CODY — Yellowstone National Park Superintendent Cam Sholly has every square foot of pavement mapped out in the 2.2 million acre Park. He’s scrutinizing the 1,750 acres of pavement in the hope of finding answers to the rising traffic congestion.

To that sliver of the Park, Sholly said Yellowstone is dedicating 95% of its annual budget.

“We have a very, very large problem in a very small percentage of this Park,” he said.

It’s a balance between providing the public an experience of a lifetime while protecting the Park’s delicate ecosystem.

So far this year, 4.47 million people have passed through the Park. The summer 2021 season in Yellowstone was notable not only for the record number of visitors, but also for showing the effects of increasing crowds and what they mean for the future of the Park.

“The staff is under a substantial amount of stress that comes with managing that level of visitation,” Sholly said.

The Park was not spared from the challenges of COVID-19, as there were 82 positive cases among the roughly 3,500 employees, a rate of 2.3%. This was about 20 more cases than the Park had in 2020.

Although it hired more people than in 2020, Yellowstone was still understaffed all summer, partly due to remaining COVID-19 employee housing caps and also to its inability to find enough employees to fill the spots that were allowed.

“The workforce shortage that a lot of businesses experienced throughout the country – that hit Yellowstone, especially with some of the food and beverage operations and trying to keep employees and keep service levels where they’d normally be,” Sholly said, an issue he considered “especially challenging.”

It’s unclear how much resolution there will be to the supply of workers next year since COVID-19 precautions could still be a factor.

When there is a substantial increase in visitors over one year, there is a trickle down effect that occurs into every aspect of the Park. Trash cans fill up more quickly, bathrooms need more frequent cleaning, and parking lots fill up at unprecedented rates.

“What does 750,000 people more in a single year flushing the toilets five times a day do to your wastewater treatment facilities?” Sholly questioned.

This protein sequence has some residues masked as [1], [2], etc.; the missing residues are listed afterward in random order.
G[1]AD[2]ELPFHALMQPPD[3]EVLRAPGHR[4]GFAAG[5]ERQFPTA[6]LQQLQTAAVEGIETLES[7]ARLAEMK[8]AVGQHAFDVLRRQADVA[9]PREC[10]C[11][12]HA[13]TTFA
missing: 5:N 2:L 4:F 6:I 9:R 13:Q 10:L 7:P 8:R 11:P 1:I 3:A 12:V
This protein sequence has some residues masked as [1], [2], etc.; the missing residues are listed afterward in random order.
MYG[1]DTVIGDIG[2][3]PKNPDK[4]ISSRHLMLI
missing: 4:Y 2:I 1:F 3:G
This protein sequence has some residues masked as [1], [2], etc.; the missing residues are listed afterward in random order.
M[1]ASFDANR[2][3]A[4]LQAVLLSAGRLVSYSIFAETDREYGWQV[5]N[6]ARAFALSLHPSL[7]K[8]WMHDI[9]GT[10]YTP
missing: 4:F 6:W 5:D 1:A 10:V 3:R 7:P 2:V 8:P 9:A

He said Park staff will study these factors in the coming months and years.

To Sholly, it’s “hard to say” if this summer’s pressure will discourage employees from returning, but he added that Yellowstone is not the only national park dealing with these issues.

Many national parks throughout the country saw historic levels of visitation this year likely due to a trend of “revenge travel” brought on by the previous summer lockdowns that stopped many from getting out.

“It’s a beautiful place, it’s an awesome place to work,” Sholly said. “But it’s also a very challenging place to live and work at the same time. That’s the cost or work in progress of being in the Park Service or concessions operations.”

But Yellowstone does face some uncommon challenges exacerbated by the pressure on the limited road system. Sholly considers Midway Geyser Basin the most congested area of the Park and where he saw the most extreme impacts from visitors.

In addition to lines of traffic on the roads this summer, he also said parking lots filled up at a record pace. He said there will likely be measures implemented next summer to prevent people from entering filled lots and causing gridlock.

This past summer, the Park tested out automated, electric shuttles within the campground, visitor services, and adjoining visitor lodging area at Canyon Village. Sholly said he considered this a successful project, and expects to use these shuttles in some form at some point in the future. The Park is performing a shuttle feasibility study in the Old Faithful north to Midway corridor to gauge the viability of installing a shuttle transportation service there.

Although the Park has seen its fastest growth to visitation in the last decade, this growth has not been completely linear. It took five years after the previous record was set in 2016 to reach a new height this summer.

Sholly said he is unsure of what to expect for 2022 as domestic travelers may be fewer in number, but the international demographic may be much larger as most travel restrictions will likely be lifted by that time.

“Unquestionably, the (visitation) trend will continue to be upward,” he said. “The overall trend will be up, but that doesn’t mean it will be record every single year. We’re all going to need to be ready for what I see will be continuing visitation downstream.”

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